Of course they do David. That’s why they’re the BEST. You can cherry-pick the best for anything and make it look wildly successful. The relevant fact here is that the AVERAGE charter school costs more and delivers less than a public school.


Anyone who thinks local government is some magical cure has never sat on a condo board.


Brooks: “The second big problem is that things are going badly for those in the lower half of the income distribution.”

Or as Mitt Romney called them, the 47%.


But the biggest problem with student loans isn’t that their debt is sold as securities. There’s no problem there…

…It’s that A) They’re in debt and B) There’s no real expectation that they’ll ever pay it off and C) But darnit, we’re gonna make them pay like they put it on credit cards, but also not let them skate on it, even twenty years later.


I am so sick of the ‘charter school’ horseshit.

When it comes to the ‘achievement gap’, it’s the same argument as ‘public vs. private’, with the same damn rebuttal – public schools must serve all, whereas private and charter schools gleefully banish any student that may lower a test score. And even then, in Minnesota, they still can’t carry their own weight. (That study, by the way, from the Star Tribune, the filthiest right wing bubble wrap in the state except for the Pioneer Press and all the rest of them – fuck Glen Taylor with many pointy things.)

Michele Rhee needs to be in jailed until she can be swept up and put in the dustbin.


There are a lot of things wrong with student loans, but one of the worst is the concept of putting an entry fee on life. Want to enter the job market? Sorry! You first need to rack up thousands and thousands and thousands in debt. I know how fond conservatives are of sports analogies for life situations – would you participate in a game in which you started with a hundred in negative points, especially when you knew there’d be others who wouldn’t have them, and that the difference between you and them would be something as random as an accident of birth?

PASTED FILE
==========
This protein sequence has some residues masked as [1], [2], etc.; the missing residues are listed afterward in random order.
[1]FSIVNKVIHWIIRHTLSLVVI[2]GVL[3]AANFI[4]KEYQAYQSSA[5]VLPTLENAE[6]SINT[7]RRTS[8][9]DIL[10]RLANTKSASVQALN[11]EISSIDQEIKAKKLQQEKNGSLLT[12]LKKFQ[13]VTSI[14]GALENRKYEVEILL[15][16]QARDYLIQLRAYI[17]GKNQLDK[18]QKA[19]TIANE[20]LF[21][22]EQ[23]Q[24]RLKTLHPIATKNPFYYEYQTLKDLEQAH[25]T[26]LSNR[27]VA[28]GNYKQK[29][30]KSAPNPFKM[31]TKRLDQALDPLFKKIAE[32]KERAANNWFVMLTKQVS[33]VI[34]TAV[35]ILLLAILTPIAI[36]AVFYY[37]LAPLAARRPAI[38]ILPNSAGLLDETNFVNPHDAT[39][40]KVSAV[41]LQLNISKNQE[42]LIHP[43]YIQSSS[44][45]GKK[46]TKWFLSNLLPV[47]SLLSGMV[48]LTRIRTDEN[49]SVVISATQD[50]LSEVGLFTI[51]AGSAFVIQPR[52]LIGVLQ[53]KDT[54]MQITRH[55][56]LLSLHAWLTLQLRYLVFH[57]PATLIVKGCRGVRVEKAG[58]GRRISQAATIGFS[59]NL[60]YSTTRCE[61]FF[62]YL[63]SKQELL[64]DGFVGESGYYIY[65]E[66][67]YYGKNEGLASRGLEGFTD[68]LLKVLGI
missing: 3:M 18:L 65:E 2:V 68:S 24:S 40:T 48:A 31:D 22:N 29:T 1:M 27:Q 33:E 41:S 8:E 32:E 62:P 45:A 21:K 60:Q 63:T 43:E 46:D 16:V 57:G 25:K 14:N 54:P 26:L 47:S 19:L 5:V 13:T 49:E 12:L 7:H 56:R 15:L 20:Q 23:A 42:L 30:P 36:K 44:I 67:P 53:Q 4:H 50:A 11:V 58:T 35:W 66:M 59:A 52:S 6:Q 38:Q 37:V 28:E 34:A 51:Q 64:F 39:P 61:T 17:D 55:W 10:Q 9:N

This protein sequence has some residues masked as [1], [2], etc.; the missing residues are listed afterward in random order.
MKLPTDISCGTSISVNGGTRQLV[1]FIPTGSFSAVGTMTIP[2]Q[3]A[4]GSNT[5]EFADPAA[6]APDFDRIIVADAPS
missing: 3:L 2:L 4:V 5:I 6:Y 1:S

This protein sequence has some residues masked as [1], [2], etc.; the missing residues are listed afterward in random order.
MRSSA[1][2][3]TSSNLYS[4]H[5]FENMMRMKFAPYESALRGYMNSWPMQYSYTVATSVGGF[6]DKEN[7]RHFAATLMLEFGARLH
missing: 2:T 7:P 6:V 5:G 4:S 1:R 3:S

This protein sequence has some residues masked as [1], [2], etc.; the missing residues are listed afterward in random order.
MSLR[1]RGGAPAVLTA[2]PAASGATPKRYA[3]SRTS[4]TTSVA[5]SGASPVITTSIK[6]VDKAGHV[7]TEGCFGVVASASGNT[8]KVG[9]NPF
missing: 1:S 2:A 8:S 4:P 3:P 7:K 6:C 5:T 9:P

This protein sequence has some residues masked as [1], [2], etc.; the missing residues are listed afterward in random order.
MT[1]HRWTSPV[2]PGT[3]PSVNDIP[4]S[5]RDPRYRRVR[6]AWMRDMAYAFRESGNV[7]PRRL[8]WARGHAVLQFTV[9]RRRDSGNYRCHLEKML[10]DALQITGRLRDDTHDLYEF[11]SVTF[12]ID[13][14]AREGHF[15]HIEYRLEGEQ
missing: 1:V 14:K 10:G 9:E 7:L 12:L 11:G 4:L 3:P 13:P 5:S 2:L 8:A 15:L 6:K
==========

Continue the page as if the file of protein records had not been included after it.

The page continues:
(Yes, I know: “people don’t HAVE to go to college.” They could join the military and be cannon fodder in the next big adventure, or they could flip burgers their whole life at some non-unionized job that’ll never let them make enough to retire – yay! And yes, I know that there are still non-white-collar, non-college-degree jobs where you can get still a decent salary and retire – but there are still far less of them than there were forty years ago, and their numbers keep growing smaller, which means the original point stands).

The other big problem being, of course, that they’re not dischargeable in bankruptcy, which would be an obscenity for any kind of debt.

I’ve been wishing for years that somebody in the Bernie Sanders mold would take a stand for blanket forgiveness on student loans. 1) like turning health care into a for-profit business, it’s immoral that it was ever allowed to happen in the first place, 2) bluntly, if we can afford to piss away the amount of money we do on boondoggles like the Iraq War or the F-35, we can damn well afford this, 3) it’d be a hell of a shot in the arm to the economy if people in their twenties and thirties were suddenly allowed to spend all the money that’s been vanishing down the black hole of debt repayment on the things that young to middle aged adults would usually spend it on.


Anyone who thinks local government is some magical cure has never sat on a condo board.

I’ve always found it darkly funny that the go-to reference for government inefficiency is the DMV. Almost invariably by the same people who think devolving all power to state and local governments would make everything more efficient.


“things are going badly for those in the lower half of the income distribution.”

For which problem there are two completely polarized solutions:

Tthe Democrats propose universal access to college, universal access to health care and a higher minimum wage.

The Republicans propose keeping education and health care hard to acquire, lowering the minimum wage, and cutting rich people’s taxes.


It’s perfectly obvious, isn’t it, that David Brooks has an obligation to win the presidency and realize his vision.